Buyer/lessee and dealer agree that all claims, demands, disputes or controversies of every kind or nature between them arising from, concerning or relating to any of the negotiations involved in the sale/lease, or financing of the vehicle, the terms and provision of the sale, lease, or financing agreements, the arrangement for financing, the purchase of insurance, extended warranties, service contracts or other products purchased as incident to the sale, lease or financing of the vehicle, the performance or condition of the vehicle, or any other aspects of the vehicle and its sale, lease, or financing shall be settled by binding arbitration, conducted pursuant to the provisions of the Federal Arbitration Act, 9 U.S.C. Section 1 et. seq. and according to the Commercial Arbitration Rules of the American Arbitration Association. . . . BUYER/LESSEE AND DEALER UNDERSTAND THAT THEY ARE AGREEING TO RESOLVE THE DISPUTES BETWEEN THEM DESCRIBED ABOVE BY BINDING ARBITRATION, RATHER THAN BY LITIGATION IN ANY COURT.

King informed Houchins and Romero-Huertas that they had been approved for the 5.9% APR financing. In reliance on this statement, Houchins and Romero-Huertas tendered their used car to King and accepted delivery of the new vehicle.

Three weeks later, King called the couple and told them that they needed to return to King's premises to sign additional paperwork. Upon arriving at King's dealership, King informed them that they were disapproved for financing at the 5.9% APR, but that they would be approved at 15.5% APR. Houchins and Romero-Huertas declined this offer and demanded their trade-in be returned to them in exchange for their new vehicle. King told them that their trade-in had been sold and failed to offer Houchins and Romero-Huertas any compensation for their sold trade-in. King also informed Houchins and Romero-Huertas that their new 2002 car would be repossessed unless they signed a new Buyer's Order, with a reduced balance of $20,955.10. As they alleged in their complaint, having no alternative, they signed a new Buyer's Order and Installment Contract. Displeased with the predicament that King had placed them in, they filed a complaint against King for violation of the Florida Deceptive and Unfair Trade Practices Act, breach of contract, violation of the Credit Services Organization Act, fraud in the inducement, and violations of the Motor Vehicle Retail Sales Finance Act.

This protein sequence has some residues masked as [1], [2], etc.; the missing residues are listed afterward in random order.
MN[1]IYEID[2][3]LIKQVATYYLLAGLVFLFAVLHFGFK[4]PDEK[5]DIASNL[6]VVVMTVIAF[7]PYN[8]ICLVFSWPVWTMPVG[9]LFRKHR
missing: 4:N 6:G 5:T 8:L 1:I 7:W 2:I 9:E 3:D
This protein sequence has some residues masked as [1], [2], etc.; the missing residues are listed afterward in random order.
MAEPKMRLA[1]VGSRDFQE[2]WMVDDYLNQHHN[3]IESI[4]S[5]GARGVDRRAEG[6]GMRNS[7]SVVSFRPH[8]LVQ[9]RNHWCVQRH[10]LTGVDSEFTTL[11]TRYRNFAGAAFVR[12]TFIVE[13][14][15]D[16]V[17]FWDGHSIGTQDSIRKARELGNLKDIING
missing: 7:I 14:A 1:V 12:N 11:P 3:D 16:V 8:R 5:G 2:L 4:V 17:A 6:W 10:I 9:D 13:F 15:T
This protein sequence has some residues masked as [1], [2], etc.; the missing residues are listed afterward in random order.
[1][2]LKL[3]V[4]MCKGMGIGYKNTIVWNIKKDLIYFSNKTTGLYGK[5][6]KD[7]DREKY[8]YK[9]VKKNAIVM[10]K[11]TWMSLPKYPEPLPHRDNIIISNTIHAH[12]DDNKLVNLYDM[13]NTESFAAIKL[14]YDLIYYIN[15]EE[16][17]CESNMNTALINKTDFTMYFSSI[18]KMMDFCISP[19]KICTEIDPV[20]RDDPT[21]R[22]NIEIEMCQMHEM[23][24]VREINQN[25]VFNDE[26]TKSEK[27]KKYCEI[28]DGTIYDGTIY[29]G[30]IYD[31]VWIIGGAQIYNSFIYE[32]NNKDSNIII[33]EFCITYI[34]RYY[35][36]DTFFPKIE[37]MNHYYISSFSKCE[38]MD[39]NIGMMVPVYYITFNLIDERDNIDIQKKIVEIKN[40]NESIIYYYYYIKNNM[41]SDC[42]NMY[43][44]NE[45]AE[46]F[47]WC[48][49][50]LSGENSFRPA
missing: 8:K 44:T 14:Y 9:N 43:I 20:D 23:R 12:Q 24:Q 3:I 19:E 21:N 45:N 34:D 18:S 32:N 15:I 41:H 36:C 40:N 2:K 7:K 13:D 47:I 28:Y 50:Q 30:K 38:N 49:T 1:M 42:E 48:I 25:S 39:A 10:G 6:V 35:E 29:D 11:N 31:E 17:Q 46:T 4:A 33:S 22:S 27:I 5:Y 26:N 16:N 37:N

King filed a motion to dismiss the complaint for failure to state a cause of action, on which the court scheduled a hearing. On the same day as the hearing, King also served a motion to compel arbitration. The court held the hearing and granted the motion to dismiss on several of the counts, some with leave to amend, and denied others. While the period to amend the complaint was pending, King scheduled a hearing on its motion to compel arbitration.

At the hearing on December 23, King asserted that the "Arbitration Agreement" was valid and its motion to dismiss did not waive its right to arbitrate. Houchins and Romero-Huertas countered that arbitration had been waived because of King's motion to dismiss. Additionally, they argued that there was no complaint pending because they had not filed their new complaint, and therefore this...